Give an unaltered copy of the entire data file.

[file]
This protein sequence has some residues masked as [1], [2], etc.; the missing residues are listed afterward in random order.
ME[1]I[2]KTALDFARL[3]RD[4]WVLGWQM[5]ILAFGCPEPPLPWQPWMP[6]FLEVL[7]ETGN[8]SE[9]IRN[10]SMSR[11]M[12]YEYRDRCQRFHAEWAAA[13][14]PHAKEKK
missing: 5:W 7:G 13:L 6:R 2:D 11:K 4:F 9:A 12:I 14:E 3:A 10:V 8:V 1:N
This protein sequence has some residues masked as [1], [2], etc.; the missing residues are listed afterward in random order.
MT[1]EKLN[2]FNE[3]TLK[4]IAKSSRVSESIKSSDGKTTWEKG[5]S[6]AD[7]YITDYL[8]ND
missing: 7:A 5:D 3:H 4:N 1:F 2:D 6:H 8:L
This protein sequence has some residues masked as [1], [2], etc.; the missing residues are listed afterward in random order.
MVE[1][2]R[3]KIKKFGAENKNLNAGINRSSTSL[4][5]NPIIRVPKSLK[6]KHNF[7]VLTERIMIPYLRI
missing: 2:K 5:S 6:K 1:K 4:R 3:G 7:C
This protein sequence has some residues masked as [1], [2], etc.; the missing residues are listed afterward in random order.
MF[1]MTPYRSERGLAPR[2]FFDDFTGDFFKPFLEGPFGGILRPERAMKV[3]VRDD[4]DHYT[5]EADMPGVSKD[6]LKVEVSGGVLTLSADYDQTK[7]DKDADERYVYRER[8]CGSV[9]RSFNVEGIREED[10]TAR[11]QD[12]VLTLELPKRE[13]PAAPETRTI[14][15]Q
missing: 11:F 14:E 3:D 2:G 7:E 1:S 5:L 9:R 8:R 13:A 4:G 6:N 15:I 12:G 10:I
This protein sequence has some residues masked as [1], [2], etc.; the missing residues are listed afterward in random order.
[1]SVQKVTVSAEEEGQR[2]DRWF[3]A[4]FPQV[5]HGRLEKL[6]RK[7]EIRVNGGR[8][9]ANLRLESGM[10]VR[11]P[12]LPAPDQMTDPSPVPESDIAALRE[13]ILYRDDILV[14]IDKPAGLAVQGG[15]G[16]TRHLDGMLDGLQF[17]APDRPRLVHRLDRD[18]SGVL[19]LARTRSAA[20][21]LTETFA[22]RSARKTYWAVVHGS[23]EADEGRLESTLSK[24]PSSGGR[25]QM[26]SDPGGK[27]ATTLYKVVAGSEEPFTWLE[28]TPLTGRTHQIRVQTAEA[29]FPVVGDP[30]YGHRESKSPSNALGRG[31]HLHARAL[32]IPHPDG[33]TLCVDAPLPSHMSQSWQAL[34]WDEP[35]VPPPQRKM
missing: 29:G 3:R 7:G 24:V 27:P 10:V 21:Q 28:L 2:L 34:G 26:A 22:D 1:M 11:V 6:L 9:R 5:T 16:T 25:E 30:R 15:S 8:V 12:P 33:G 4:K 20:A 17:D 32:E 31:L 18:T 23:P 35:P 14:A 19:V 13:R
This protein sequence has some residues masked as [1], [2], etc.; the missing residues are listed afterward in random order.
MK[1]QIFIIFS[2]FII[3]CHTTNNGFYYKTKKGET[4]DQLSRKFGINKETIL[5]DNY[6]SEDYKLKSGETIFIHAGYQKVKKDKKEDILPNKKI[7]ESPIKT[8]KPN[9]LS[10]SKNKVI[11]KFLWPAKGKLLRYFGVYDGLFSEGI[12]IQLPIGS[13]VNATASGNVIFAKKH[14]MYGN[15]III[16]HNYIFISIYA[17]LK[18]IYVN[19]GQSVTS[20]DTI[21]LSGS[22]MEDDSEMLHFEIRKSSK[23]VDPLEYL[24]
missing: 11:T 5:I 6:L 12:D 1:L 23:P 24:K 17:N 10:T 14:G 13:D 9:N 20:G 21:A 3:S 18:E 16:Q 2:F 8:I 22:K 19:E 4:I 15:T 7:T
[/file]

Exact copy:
This protein sequence has some residues masked as [1], [2], etc.; the missing residues are listed afterward in random order.
ME[1]I[2]KTALDFARL[3]RD[4]WVLGWQM[5]ILAFGCPEPPLPWQPWMP[6]FLEVL[7]ETGN[8]SE[9]IRN[10]SMSR[11]M[12]YEYRDRCQRFHAEWAAA[13][14]PHAKEKK
missing: 5:W 7:G 13:L 6:R 2:D 11:K 4:F 9:A 12:I 14:E 3:A 10:V 8:V 1:N
This protein sequence has some residues masked as [1], [2], etc.; the missing residues are listed afterward in random order.
MT[1]EKLN[2]FNE[3]TLK[4]IAKSSRVSESIKSSDGKTTWEKG[5]S[6]AD[7]YITDYL[8]ND
missing: 7:A 5:D 3:H 4:N 1:F 2:D 6:H 8:L
This protein sequence has some residues masked as [1], [2], etc.; the missing residues are listed afterward in random order.
MVE[1][2]R[3]KIKKFGAENKNLNAGINRSSTSL[4][5]NPIIRVPKSLK[6]KHNF[7]VLTERIMIPYLRI
missing: 2:K 5:S 6:K 1:K 4:R 3:G 7:C
This protein sequence has some residues masked as [1], [2], etc.; the missing residues are listed afterward in random order.
MF[1]MTPYRSERGLAPR[2]FFDDFTGDFFKPFLEGPFGGILRPERAMKV[3]VRDD[4]DHYT[5]EADMPGVSKD[6]LKVEVSGGVLTLSADYDQTK[7]DKDADERYVYRER[8]CGSV[9]RSFNVEGIREED[10]TAR[11]QD[12]VLTLELPKRE[13]PAAPETRTI[14][15]Q
missing: 11:F 14:E 3:D 2:G 7:E 1:S 5:L 9:R 8:R 13:A 4:G 6:N 15:I 12:G 10:I
This protein sequence has some residues masked as [1], [2], etc.; the missing residues are listed afterward in random order.
[1]SVQKVTVSAEEEGQR[2]DRWF[3]A[4]FPQV[5]HGRLEKL[6]RK[7]EIRVNGGR[8][9]ANLRLESGM[10]VR[11]P[12]LPAPDQMTDPSPVPESDIAALRE[13]ILYRDDILV[14]IDKPAGLAVQGG[15]G[16]TRHLDGMLDGLQF[17]APDRPRLVHRLDRD[18]SGVL[19]LARTRSAA[20][21]LTETFA[22]RSARKTYWAVVHGS[23]EADEGRLESTLSK[24]PSSGGR[25]QM[26]SDPGGK[27]ATTLYKVVAGSEEPFTWLE[28]TPLTGRTHQIRVQTAEA[29]FPVVGDP[30]YGHRESKSPSNALGRG[31]HLHARAL[32]IPHPDG[33]TLCVDAPLPSHMSQSWQAL[34]WDEP[35]VPPPQRKM
missing: 29:G 3:R 7:G 24:V 27:P 10:V 21:Q 28:L 2:L 34:G 26:A 22:D 1:M 11:V 6:L 9:R 5:T 16:T 25:E 30:R 15:S 8:V 12:P 33:G 4:K 20:A 17:D 32:E 31:L 18:T 23:P 35:P 14:A 19:V 13:R
This protein sequence has some residues masked as [1], [2], etc.; the missing residues are listed afterward in random order.
MK[1]QIFIIFS[2]FII[3]CHTTNNGFYYKTKKGET[4]DQLSRKFGINKETIL[5]DNY[6]SEDYKLKSGETIFIHAGYQKVKKDKKEDILPNKKI[7]ESPIKT[8]KPN[9]LS[10]SKNKVI[11]KFLWPAKGKLLRYFGVYDGLFSEGI[12]IQLPIGS[13]VNATASGNVIFAKKH[14]MYGN[15]III[16]HNYIFISIYA[17]LK[18]IYVN[19]GQSVTS[20]DTI[21]LSGS[22]MEDDSEMLHFEIRKSSK[23]VDPLEYL[24]
missing: 11:T 5:I 6:L 12:D 1:L 23:P 24:K 17:N 10:T 14:G 13:D 9:N 20:G 21:A 3:S 18:E 16:Q 2:F 8:I 22:K 19:E 4:I 15:T 7:T